The Due Diligence defence in environmental cases

Region: Ontario Answer # 376

In some cases, a corporation or its directors can be held responsible for environmental offences even if they did not intend to commit the offence. This is sometimes referred to as ‘strict liability.’ However, the corporation and its directors may defend themselves by showing that they exercised what is called “due diligence.”  Due diligence generally means that all reasonable care to avoid the harm was taken.

To demonstrate due diligence, a corporation or an individual must show one of two things. Either they must show that they did everything within their power to prevent the offence, or they must show that the individual or the directing minds of the company reasonably believed in a mistaken set of facts which, if true, would make them innocent.

The specific requirements of due diligence will depend on several factors, including the potential harm, the available alternatives, the likelihood of harm, and the degree of knowledge or skill that can be expected of the person charged. Overall, the defendant must prove that it was more likely than not that they did everything reasonable to prevent the environmental damage.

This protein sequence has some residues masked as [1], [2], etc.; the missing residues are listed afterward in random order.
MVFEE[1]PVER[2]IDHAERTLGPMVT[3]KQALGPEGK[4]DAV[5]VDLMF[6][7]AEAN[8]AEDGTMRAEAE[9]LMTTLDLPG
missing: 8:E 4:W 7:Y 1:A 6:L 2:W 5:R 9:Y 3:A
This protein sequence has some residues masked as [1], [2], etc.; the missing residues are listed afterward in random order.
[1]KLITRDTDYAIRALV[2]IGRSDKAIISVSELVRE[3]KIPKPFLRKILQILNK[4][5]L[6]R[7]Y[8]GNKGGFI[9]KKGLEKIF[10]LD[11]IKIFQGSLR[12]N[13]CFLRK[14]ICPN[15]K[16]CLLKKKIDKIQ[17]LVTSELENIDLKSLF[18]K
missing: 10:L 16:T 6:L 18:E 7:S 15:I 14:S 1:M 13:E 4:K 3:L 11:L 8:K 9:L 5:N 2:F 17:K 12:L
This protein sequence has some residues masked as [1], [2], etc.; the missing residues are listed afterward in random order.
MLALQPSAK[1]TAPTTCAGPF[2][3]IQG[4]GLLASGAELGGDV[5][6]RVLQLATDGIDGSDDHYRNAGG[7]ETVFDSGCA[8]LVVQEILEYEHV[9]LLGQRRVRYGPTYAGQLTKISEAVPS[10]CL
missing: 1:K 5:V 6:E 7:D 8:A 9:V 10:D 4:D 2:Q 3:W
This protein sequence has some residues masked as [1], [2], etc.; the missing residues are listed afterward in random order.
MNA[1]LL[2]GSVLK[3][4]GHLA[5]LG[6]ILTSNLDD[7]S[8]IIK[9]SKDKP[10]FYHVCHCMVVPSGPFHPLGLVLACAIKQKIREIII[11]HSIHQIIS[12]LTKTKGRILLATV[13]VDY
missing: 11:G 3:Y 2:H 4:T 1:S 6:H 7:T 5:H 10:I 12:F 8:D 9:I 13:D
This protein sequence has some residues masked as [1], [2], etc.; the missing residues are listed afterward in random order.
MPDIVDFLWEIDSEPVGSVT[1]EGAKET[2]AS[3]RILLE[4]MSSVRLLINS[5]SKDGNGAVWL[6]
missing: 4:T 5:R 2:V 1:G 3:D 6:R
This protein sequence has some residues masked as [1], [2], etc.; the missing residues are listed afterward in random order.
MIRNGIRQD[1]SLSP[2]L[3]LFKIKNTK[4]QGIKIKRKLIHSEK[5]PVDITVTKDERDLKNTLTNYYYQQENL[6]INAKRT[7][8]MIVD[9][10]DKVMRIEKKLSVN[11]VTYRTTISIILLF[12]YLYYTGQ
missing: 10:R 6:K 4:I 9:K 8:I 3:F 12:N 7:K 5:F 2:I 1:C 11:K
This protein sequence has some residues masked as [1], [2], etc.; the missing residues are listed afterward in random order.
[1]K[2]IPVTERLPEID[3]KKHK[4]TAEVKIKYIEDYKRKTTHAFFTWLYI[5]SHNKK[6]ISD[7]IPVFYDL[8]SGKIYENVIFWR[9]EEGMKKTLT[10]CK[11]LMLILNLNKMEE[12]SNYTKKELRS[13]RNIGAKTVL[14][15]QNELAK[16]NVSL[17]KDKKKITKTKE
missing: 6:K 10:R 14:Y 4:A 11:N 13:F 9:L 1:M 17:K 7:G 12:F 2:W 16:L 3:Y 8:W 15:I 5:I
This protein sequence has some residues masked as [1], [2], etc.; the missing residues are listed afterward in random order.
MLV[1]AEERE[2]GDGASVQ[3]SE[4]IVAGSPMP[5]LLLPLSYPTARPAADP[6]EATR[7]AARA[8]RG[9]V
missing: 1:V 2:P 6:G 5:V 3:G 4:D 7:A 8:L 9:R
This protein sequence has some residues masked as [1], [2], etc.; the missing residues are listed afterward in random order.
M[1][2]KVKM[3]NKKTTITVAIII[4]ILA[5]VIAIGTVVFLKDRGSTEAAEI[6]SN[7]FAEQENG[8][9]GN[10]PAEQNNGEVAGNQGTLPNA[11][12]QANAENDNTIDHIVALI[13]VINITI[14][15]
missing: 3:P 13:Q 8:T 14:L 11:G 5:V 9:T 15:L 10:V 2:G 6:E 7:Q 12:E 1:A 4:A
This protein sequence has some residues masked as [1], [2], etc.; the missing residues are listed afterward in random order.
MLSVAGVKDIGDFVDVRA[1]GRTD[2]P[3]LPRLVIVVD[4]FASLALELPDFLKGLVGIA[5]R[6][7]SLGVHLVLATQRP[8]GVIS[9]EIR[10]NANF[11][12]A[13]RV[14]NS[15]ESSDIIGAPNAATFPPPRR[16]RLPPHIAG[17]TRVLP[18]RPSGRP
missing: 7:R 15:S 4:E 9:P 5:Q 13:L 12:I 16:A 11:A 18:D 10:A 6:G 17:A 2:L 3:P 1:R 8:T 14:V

To use the due diligence defence, the company or individual must show that they established a proper system to prevent environmental harm, and that they took reasonable steps to ensure that the prevention system would work effectively. An environmental management system should identify, manage, and control the risk of harm to the environment, and should document the risks and actions taken.

If you need specific advice about defending an environmental charge, you should contact an environmental law lawyer. A lawyer can also advise you about how to ensure that you are complying with the law and how to minimize your exposure to environmental liability before problems arise.

If you need additional information about environmental law in Ontario, visit the Ministry of the Environment, Conservation and Parks.


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